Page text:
To be clear, the recent settlement of a lawsuit by 20 residents of Ubly Michigan with major wind developers is private and undisclosed. Anyone pointing to a single reason for the settlement on this particular case is speculating.
However it’s a now a matter of public record that the wind farm defendants in the Ubly case did unsuccessfully attempt to prevent the opinion of a local property assessment firm that showed that the plaintiffs suffered a reduction in property values approaching $1 million. This negative impact on property values mirror several landmark cases seen in Western Europe where wind energy has been growing over the last decade.
In a case in England in 2008 a homeowner prevailed in a lawsuit with her local government. Jane Davis was told she will get a discount on her council tax because her £170,000 ($268,000) home had been rendered worthless by a wind turbine 1,000 yards away.
Even the real estate mogul Donald Trump is not immune from the negative impact of wind farms. Trump is in the process of developing a golf and hotel resort in Scotland. Plans for development of 11 turbines near the resort in an offshore development have caused Trump to claim it will ruin the views from his new championship golf course north of Aberdeen Scotland. Trump wrote the authorities, “With the reckless installation of these monsters, you will single-handedly have done more damage to Scotland than virtually any event in Scottish history.” Trumps project is valued at $1.18B.
The Ubly case, while settled, may open up the proverbial can of worms as other nearby residents of established and projected wind farms attempt to sell their home or family farms in the months and years ahead.
From 2012 – An undisclosed settlement of a lawsuit filed by 20 residents claiming that the construction and operation of the wind farm caused the plaintiffs to suffer adverse health effects, emotional distress and economic damages. Court documents from the Huron County Clerk’s office list the defendants as John Deere Renewables, Deere & Co., Noble Environmental Power LLC, Michigan Wind 1 LLC and RMT Inc.
The lawsuit filed May 11, 2010 in Huron County noted the plaintiffs were seeking in excess of $25,000 with injunctive relief ordering the companies to cease and desist their activities.
Property Value Drop Due to Nearby Wind Farms A Potential Consideration of the Settlement
A key element that may have led to the settlement was evidence introduced by the plaintiffs that pointed to loss of property value. The wind companies unsuccessfully attempted to exclude the opinion and testimony of the plaintiffs’ property valuation expert, L. Mark St. Clair of Vasser, who inspected the plaintiffs’ properties. His opinion noted an $829,545 combined loss in property value since Jan. 1, 2009. St. Clair’s website notes that he provides appraisals for litigation dealing with Commercial-Agricultural-Industrial in the Bay, Huron, Lapeer, Midland, Saginaw, Sanilac and Tuscola Counties.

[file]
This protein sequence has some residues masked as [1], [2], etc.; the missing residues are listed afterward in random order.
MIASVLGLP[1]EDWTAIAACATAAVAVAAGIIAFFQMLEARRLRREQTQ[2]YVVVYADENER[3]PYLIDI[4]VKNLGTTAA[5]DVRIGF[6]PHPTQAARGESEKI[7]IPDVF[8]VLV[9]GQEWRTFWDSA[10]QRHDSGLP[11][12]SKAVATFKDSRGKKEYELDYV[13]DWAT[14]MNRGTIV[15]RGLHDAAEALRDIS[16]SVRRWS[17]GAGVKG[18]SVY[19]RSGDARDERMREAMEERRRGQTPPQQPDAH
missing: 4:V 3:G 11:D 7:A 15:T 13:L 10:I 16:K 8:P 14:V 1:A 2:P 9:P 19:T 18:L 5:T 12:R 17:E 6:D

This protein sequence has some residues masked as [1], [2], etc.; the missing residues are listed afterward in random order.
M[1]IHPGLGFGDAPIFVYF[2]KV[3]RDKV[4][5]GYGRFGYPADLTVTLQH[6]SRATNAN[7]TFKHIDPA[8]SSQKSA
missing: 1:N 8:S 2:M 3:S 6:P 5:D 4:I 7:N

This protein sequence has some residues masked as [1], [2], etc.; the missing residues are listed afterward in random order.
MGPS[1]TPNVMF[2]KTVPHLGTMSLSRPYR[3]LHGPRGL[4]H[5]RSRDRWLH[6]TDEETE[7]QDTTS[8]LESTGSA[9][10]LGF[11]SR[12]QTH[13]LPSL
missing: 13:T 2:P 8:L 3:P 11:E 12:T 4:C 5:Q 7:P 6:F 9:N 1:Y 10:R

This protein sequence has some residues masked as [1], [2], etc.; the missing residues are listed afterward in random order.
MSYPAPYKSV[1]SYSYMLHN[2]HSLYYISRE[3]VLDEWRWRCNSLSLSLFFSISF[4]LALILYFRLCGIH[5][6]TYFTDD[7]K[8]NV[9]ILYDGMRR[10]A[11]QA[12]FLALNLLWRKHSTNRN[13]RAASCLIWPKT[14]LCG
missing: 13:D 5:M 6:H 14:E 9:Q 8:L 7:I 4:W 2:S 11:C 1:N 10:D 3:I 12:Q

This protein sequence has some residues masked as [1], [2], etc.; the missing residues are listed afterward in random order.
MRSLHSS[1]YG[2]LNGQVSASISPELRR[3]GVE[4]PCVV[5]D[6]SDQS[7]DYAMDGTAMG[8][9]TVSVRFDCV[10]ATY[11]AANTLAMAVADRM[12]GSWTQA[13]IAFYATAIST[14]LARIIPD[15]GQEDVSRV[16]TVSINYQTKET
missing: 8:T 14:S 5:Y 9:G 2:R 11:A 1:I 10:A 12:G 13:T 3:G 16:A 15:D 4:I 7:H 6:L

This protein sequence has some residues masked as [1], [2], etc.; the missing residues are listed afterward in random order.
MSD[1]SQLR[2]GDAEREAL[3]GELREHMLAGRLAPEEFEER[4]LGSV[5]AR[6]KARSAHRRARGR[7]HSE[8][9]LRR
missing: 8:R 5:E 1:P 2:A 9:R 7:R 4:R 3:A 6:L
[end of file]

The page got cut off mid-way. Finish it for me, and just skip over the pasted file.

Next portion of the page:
Judge M. Richard Knoblock denied the motion by the plaintiffs’ to exclude St. Clair’s opinions and testimony on Dec. 23.
From 2012 – An estimated 37,000 jobs could be affected due to Congress denying an extension of the production tax credit (PTC) that was first enacted in 1992. Since 1999, the PTC has received short-term extensions seven times, and has lapsed three times. This boom-and-bust cycle of uncertainty has impacted long term planning of wind projects over the past ten years.
Vestas one of the world’s largest producers of wind turbines, said it may need to lay off 1,600 people in the coming months without more policy certainty. The PTC, a credit of 2.2 cents per kilowatt-hour, is given to an owner of a wind-energy project once a wind turbine begins to produce electricity. According to the American Wind Energy Association the U.S. wind energy industry has invested $60 billion since 2005.
It’s uncertain as to the potential impact of several wind farm projects just starting in Michigan’s Thumb. The Chicago Tribune is reporting that the failure to pass the PTC may halt more than 13,892 megawatts of planned wind projects in Illinois. The current PTC tax credits expire at the end of 2012.
This is a look back at the events that took place leading to the forced removal of two long standing commissioners from the Lake Township Michigan planning board in 2009. Both individuals were noted as taking a hard line with the way wind energy was being zoned and allowed into the township.
The article from the Huron Daily Tribune and the subsequent comments by local readers serve as a record of the political atmosphere during the initial debate over the direction of wind energy in the Upper Thumb. Planning Commission Chairman Louis J. Colletta and Planning Commission Member Tim Lalley where removed from their positions by the Lake Township board.
There remains a high level of contention and debate due to Wind Energy in Lake Township to this day.